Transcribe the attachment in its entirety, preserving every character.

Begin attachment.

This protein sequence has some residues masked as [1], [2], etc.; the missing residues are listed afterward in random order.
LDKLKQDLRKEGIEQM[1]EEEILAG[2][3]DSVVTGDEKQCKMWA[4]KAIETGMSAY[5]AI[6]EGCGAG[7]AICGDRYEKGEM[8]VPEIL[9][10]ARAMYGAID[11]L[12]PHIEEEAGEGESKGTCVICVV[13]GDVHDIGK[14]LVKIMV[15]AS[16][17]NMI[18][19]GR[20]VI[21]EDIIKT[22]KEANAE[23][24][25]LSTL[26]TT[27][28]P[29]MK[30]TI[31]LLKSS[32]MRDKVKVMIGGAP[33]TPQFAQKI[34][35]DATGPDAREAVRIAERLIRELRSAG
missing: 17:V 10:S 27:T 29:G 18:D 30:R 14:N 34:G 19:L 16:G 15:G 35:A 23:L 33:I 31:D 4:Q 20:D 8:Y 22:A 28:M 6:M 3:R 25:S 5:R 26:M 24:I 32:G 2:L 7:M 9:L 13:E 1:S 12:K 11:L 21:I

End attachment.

This protein sequence has some residues masked as [1], [2], etc.; the missing residues are listed afterward in random order.
LDKLKQDLRKEGIEQM[1]EEEILAG[2][3]DSVVTGDEKQCKMWA[4]KAIETGMSAY[5]AI[6]EGCGAG[7]AICGDRYEKGEM[8]VPEIL[9][10]ARAMYGAID[11]L[12]PHIEEEAGEGESKGTCVICVV[13]GDVHDIGK[14]LVKIMV[15]AS[16][17]NMI[18][19]GR[20]VI[21]EDIIKT[22]KEANAE[23][24][25]LSTL[26]TT[27][28]P[29]MK[30]TI[31]LLKSS[32]MRDKVKVMIGGAP[33]TPQFAQKI[34][35]DATGPDAREAVRIAERLIRELRSAG
missing: 17:V 10:S 27:T 29:G 18:D 30:R 14:N 34:G 19:L 16:G 15:G 35:A 23:L 33:I 31:D 4:Q 20:D 8:Y 22:A 28:M 6:M 3:R 25:S 5:R 26:M 24:I 32:G 2:L 7:M 9:L 13:E 1:S 12:K 11:L 21:I